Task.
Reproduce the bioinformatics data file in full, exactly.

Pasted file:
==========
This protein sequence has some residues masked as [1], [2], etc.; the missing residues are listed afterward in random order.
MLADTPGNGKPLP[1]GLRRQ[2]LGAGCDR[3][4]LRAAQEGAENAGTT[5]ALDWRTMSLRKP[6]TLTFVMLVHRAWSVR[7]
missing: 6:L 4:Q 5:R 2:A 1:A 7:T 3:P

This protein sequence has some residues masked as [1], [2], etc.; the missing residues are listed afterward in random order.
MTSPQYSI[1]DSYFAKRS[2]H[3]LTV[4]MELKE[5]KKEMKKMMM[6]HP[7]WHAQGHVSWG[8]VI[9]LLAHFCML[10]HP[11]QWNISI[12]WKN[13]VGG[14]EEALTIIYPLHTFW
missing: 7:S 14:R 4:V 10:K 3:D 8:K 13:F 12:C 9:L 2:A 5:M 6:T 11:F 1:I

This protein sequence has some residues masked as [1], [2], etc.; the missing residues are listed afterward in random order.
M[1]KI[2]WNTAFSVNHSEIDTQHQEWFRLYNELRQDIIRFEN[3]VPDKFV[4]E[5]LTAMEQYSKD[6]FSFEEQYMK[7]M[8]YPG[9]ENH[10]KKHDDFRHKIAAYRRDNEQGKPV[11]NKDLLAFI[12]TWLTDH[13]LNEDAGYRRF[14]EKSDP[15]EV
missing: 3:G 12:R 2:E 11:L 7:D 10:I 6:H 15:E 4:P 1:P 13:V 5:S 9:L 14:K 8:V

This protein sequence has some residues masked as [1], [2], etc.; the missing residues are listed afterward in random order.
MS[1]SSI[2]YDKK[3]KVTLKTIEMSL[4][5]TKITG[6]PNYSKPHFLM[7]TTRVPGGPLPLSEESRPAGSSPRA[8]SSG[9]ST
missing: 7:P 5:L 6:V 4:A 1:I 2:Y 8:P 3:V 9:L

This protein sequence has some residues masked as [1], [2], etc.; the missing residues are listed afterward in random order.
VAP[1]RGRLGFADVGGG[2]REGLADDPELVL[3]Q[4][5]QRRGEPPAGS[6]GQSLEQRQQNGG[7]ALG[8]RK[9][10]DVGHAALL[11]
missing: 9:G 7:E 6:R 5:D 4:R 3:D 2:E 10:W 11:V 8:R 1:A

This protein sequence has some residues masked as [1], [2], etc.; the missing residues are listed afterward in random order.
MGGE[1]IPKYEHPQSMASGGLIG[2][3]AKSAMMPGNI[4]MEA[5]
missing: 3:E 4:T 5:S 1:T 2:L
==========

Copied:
This protein sequence has some residues masked as [1], [2], etc.; the missing residues are listed afterward in random order.
MLADTPGNGKPLP[1]GLRRQ[2]LGAGCDR[3][4]LRAAQEGAENAGTT[5]ALDWRTMSLRKP[6]TLTFVMLVHRAWSVR[7]
missing: 6:L 4:Q 5:R 2:A 1:A 7:T 3:P

This protein sequence has some residues masked as [1], [2], etc.; the missing residues are listed afterward in random order.
MTSPQYSI[1]DSYFAKRS[2]H[3]LTV[4]MELKE[5]KKEMKKMMM[6]HP[7]WHAQGHVSWG[8]VI[9]LLAHFCML[10]HP[11]QWNISI[12]WKN[13]VGG[14]EEALTIIYPLHTFW
missing: 7:S 14:R 4:V 10:K 3:D 8:K 13:F 12:C 9:L 2:A 5:M 6:T 11:F 1:I

This protein sequence has some residues masked as [1], [2], etc.; the missing residues are listed afterward in random order.
M[1]KI[2]WNTAFSVNHSEIDTQHQEWFRLYNELRQDIIRFEN[3]VPDKFV[4]E[5]LTAMEQYSKD[6]FSFEEQYMK[7]M[8]YPG[9]ENH[10]KKHDDFRHKIAAYRRDNEQGKPV[11]NKDLLAFI[12]TWLTDH[13]LNEDAGYRRF[14]EKSDP[15]EV
missing: 3:G 12:R 2:E 11:L 7:D 10:I 6:H 15:E 4:P 1:P 13:V 5:S 9:L 14:K 8:V

This protein sequence has some residues masked as [1], [2], etc.; the missing residues are listed afterward in random order.
MS[1]SSI[2]YDKK[3]KVTLKTIEMSL[4][5]TKITG[6]PNYSKPHFLM[7]TTRVPGGPLPLSEESRPAGSSPRA[8]SSG[9]ST
missing: 7:P 5:L 6:V 4:A 1:I 2:Y 8:P 3:V 9:L

This protein sequence has some residues masked as [1], [2], etc.; the missing residues are listed afterward in random order.
VAP[1]RGRLGFADVGGG[2]REGLADDPELVL[3]Q[4][5]QRRGEPPAGS[6]GQSLEQRQQNGG[7]ALG[8]RK[9][10]DVGHAALL[11]
missing: 9:G 7:E 6:R 5:D 4:R 3:D 2:E 10:W 11:V 8:R 1:A

This protein sequence has some residues masked as [1], [2], etc.; the missing residues are listed afterward in random order.
MGGE[1]IPKYEHPQSMASGGLIG[2][3]AKSAMMPGNI[4]MEA[5]
missing: 3:E 4:T 5:S 1:T 2:L